We moved, but my parents couldn’t find work, and the house had rats and cockroaches. My mum found work in M&S, but that didn’t pay the rent. They took out a loan, but couldn’t pay it off. I remember waking up and there was nothing to eat for breakfast; so my dad just picked up pennies in the street till he found 20p for a loaf of bread.

 

But God worked a miracle. In one week, my dad got an accountancy job with the NHS, and my mum was offered a lectureship at the University of Nottingham. When I went to university the next year, they were earning so much I couldn’t get a grant.

 

All this really helped me to find God. I had to learn who I am fairly quickly. People used to bully me at school and call me ugly. I only found joy going to church and singing in the choir. That’s where someone told me, “You can sing!”

 

My first experience with God was at the age of about seven. The pastor was preaching and I wasn’t listening, but he asked people to give their lives to Christ. I said to my friend, “Let’s go,” as a joke. I started walking to the front, and then something just hit me and I started crying. After I said the words, I felt free. Since then, life hasn’t been the same.

 

I’m now married to the most beautiful woman in the world. We have a one-year-old baby.

 

I last went back to Zimbabwe to see my family three or four years ago. I’ve been praying and asking God to take control of things there; so I’m happy that this recent change [of President] has happened. But I’m fearful about the way that the army wants to be a part of the government and to make decisions. Things may not go better. We need people who have a different way of thinking, not wanting to exploit the Zimbabwean people; so I’m praying that it won’t be another dictatorship.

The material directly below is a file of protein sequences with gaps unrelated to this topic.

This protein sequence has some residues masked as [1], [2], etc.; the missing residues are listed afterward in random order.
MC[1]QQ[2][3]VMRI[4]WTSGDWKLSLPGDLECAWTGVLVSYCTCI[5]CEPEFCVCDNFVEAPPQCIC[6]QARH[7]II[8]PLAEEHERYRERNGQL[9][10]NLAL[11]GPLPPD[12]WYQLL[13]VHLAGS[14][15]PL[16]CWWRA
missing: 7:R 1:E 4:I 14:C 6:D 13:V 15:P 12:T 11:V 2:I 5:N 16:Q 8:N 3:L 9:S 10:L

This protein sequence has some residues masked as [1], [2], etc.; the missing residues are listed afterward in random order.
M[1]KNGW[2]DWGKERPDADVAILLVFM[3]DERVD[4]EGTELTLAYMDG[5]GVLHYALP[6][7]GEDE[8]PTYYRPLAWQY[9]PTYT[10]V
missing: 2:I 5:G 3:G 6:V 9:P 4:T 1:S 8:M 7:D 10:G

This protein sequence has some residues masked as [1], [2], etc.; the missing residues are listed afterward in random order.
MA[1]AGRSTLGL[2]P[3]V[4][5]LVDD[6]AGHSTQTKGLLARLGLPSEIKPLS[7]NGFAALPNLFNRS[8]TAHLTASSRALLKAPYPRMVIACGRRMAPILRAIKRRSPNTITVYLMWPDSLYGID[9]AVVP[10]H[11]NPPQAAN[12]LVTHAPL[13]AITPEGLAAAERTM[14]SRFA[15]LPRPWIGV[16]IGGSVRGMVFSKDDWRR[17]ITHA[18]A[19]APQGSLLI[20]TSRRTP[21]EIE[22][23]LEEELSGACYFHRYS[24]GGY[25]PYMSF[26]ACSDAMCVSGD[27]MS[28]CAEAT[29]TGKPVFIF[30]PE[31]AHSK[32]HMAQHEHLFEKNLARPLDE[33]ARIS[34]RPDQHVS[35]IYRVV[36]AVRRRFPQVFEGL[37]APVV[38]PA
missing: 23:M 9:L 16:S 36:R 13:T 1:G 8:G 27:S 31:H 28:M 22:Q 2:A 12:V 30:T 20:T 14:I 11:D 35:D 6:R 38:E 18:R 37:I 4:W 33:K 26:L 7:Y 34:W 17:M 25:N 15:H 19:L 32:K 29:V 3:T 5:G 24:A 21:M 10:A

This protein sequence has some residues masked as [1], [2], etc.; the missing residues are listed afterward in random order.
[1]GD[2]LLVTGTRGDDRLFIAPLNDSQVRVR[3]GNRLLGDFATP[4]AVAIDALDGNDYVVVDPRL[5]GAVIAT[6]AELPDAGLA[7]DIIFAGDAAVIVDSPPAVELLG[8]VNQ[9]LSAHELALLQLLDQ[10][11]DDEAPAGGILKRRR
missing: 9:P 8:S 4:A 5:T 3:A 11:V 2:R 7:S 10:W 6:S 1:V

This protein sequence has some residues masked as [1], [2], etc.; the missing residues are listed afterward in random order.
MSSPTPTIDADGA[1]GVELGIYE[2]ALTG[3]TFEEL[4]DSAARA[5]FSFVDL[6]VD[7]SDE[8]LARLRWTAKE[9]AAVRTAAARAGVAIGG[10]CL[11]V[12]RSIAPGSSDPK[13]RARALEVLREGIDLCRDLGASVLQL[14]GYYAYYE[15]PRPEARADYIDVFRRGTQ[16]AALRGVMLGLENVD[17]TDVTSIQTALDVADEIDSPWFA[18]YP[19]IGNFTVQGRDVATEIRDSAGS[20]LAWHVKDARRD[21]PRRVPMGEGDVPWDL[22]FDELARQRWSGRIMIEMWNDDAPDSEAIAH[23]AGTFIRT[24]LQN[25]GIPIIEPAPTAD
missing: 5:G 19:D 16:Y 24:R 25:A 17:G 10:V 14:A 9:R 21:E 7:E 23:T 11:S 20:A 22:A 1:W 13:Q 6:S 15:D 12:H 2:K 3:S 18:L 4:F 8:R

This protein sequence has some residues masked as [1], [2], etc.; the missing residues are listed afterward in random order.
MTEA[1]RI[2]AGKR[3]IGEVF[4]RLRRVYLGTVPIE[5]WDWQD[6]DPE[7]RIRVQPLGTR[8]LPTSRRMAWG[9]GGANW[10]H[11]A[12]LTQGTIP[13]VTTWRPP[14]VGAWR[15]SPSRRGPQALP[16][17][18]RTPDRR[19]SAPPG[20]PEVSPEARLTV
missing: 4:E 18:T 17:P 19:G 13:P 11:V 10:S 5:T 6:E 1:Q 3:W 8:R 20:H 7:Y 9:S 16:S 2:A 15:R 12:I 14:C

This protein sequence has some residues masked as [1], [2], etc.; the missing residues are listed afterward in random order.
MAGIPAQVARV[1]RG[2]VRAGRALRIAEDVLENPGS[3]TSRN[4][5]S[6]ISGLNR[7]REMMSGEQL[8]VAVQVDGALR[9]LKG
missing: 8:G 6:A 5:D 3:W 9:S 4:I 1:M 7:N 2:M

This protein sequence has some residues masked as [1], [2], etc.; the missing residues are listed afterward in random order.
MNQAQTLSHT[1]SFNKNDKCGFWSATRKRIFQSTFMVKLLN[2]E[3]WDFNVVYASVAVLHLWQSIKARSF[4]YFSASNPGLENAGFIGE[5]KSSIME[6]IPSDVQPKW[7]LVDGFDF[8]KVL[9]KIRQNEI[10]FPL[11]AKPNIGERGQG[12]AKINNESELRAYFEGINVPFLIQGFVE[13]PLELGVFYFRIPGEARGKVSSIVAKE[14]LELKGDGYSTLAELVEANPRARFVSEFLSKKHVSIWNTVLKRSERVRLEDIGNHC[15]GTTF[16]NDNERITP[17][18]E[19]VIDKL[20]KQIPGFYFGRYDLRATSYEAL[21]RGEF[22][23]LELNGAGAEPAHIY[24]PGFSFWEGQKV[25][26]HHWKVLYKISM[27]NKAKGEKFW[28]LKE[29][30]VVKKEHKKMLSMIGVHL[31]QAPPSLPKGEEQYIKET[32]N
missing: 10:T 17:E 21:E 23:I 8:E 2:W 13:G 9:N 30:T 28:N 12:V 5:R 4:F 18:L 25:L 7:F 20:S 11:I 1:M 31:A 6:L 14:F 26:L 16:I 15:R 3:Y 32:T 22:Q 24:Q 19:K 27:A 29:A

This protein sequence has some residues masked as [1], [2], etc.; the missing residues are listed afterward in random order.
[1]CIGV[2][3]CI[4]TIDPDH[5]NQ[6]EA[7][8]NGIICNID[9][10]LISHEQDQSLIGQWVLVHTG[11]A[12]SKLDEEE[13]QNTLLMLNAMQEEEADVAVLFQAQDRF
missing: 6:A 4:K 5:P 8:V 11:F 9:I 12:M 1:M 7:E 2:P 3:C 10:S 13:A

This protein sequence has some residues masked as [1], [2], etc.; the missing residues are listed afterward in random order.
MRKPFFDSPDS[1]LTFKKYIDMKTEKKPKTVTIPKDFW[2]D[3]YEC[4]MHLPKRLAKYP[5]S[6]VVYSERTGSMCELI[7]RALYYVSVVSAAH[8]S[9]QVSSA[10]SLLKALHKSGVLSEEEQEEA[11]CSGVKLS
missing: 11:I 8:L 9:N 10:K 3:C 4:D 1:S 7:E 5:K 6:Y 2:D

If I couldn’t work as a musician, I’d be an athlete. I used to be part of my school athletics team when I was younger.

 

My parents have been the greatest influence in my life. They took a big risk in leaving their home to create a better life for us. They did everything in their power to make us happy.

 

When I’m not working, I love spending time with my family, watching TV programmes, football, basketball, and American football, playing guitar and singing. And I love travelling and meeting new people.

 

I pray for my family and friends most, but also for people in need. I was once someone who needed help, and I know how it feels to be without.

 

Seeing children hungry or in pain makes me angry. Every child should be given the chance to have a future, and I believe that there’s enough food and shelter in the world for all kids.

 

Seeing people blessed by my music, and spending time with my family makes me happy.

 

The work I’m putting in now, and the steps I’m taking to influence my community and the world, gives me hope for the future. I see myself helping people in need, and also ministering hope into people’s lives; so I’m hopeful that I’ll be an instigator of change in people’s lives.

 

If I was locked in a church with anyone, I’d choose Jesus. I am a lover of Jesus, so having even ten minutes with him would be life-changing.

 

Nyasha Thondhlana was talking to Terence Handley MacMath

info@nyashatmusic.com

Forthcoming Events

5-6 May 2018
Church Times Festival of Poetry
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Speakers include: Rachel Mann, Mark Oakley and Michael Symmons Roberts, among others.